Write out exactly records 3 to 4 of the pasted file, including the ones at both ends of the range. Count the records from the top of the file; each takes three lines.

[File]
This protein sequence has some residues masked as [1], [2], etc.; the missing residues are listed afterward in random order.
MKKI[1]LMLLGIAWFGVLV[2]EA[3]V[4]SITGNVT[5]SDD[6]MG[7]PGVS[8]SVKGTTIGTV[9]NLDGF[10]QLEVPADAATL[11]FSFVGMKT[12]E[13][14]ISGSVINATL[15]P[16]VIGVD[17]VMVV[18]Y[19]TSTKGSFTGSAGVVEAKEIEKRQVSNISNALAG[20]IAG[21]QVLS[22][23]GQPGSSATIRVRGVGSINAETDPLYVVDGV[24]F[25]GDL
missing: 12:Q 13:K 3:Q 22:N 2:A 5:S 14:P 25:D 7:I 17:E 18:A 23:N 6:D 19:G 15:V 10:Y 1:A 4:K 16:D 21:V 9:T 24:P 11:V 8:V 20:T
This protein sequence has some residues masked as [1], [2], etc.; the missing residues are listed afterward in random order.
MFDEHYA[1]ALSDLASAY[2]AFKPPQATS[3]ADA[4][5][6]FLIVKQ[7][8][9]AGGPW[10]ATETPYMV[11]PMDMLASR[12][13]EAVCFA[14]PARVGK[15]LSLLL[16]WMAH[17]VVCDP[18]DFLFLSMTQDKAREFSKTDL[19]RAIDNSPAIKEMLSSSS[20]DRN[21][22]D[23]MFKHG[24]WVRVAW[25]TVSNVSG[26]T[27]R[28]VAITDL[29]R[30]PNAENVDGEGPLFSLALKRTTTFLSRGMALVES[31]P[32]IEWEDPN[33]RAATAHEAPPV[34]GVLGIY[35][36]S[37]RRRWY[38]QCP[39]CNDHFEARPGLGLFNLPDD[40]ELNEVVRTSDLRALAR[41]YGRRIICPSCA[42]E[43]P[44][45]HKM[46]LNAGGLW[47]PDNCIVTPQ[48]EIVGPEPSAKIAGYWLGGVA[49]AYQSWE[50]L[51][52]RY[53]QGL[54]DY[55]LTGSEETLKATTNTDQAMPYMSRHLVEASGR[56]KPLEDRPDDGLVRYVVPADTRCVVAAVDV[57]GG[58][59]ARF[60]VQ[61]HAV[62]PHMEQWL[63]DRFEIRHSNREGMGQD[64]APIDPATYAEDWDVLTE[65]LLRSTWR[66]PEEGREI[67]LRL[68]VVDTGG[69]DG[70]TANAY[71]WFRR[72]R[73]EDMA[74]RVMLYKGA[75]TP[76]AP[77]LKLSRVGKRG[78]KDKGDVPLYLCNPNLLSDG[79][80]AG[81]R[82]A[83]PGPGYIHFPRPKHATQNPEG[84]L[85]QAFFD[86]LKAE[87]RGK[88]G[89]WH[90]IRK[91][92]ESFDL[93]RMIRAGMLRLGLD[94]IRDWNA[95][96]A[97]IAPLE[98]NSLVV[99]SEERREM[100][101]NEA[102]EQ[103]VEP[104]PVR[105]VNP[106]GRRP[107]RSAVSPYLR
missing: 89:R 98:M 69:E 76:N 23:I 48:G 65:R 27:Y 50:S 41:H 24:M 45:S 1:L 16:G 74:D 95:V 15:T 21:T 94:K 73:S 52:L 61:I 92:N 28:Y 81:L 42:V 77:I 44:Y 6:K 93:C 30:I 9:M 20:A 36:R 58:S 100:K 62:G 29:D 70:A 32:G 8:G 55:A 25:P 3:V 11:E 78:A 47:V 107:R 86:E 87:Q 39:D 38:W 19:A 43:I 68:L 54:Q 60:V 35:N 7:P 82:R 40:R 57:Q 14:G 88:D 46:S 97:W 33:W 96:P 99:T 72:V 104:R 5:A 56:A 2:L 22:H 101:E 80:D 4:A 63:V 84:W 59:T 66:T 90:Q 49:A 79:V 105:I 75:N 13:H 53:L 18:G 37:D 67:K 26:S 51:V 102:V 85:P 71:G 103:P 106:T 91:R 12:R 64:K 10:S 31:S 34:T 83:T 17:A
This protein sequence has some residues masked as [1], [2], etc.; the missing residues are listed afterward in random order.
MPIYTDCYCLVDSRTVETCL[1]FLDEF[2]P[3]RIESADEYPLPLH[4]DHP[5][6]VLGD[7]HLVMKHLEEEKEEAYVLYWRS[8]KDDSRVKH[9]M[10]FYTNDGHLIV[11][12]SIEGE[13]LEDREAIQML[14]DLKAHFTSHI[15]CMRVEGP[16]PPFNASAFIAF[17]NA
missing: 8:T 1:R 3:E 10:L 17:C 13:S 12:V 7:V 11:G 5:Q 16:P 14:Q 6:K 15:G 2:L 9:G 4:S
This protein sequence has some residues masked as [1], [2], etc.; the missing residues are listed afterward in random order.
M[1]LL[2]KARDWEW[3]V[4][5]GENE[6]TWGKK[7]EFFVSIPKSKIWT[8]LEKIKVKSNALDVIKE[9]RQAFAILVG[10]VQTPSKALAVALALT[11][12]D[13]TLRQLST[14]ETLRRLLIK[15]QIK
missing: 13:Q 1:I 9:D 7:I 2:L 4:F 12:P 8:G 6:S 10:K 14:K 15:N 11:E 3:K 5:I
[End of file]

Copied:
This protein sequence has some residues masked as [1], [2], etc.; the missing residues are listed afterward in random order.
MPIYTDCYCLVDSRTVETCL[1]FLDEF[2]P[3]RIESADEYPLPLH[4]DHP[5][6]VLGD[7]HLVMKHLEEEKEEAYVLYWRS[8]KDDSRVKH[9]M[10]FYTNDGHLIV[11][12]SIEGE[13]LEDREAIQML[14]DLKAHFTSHI[15]CMRVEGP[16]PPFNASAFIAF[17]NA
missing: 8:T 1:R 3:E 10:L 17:C 13:S 12:V 7:V 11:G 5:Q 16:P 14:Q 6:K 15:G 2:L 9:G 4:S
This protein sequence has some residues masked as [1], [2], etc.; the missing residues are listed afterward in random order.
M[1]LL[2]KARDWEW[3]V[4][5]GENE[6]TWGKK[7]EFFVSIPKSKIWT[8]LEKIKVKSNALDVIKE[9]RQAFAILVG[10]VQTPSKALAVALALT[11][12]D[13]TLRQLST[14]ETLRRLLIK[15]QIK
missing: 13:Q 1:I 9:D 7:I 2:L 4:F 12:P 8:G 6:S 10:K 14:K 15:N 11:E 3:K 5:I